New bill focuses on U.S. graduation rates

It also would make graduation rates a significant factor in determining Adequate Yearly Progress (AYP). AYP would include aggressive, uniform growth requirements to ensure consistent graduation rate increases.

Schools, districts, and states would receive credit for eventually graduating students who take longer than four years to graduate, while maintaining the goal of graduating the majority of students in four years.

Technical assistance would be available to help schools and districts collect and streamline graduation data.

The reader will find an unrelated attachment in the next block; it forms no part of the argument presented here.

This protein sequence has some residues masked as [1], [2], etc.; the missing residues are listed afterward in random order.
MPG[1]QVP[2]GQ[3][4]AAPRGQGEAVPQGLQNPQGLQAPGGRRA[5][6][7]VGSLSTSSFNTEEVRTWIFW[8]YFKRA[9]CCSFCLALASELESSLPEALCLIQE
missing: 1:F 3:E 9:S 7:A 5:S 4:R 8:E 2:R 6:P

The Every Student Counts Act builds on the National Governors Association’s Graduation Rate Compact that was signed by all 50 of the nation’s governors in 2005.

Many reports have shown that high school dropouts can strain local economies. If the country was able to cut dropout rates for minority students in major cities in half, the nation would save $2.3 billion in an average year, create 17,450 jobs, and increase tax revenues by $249.7 million—all on the basis of one high school class.

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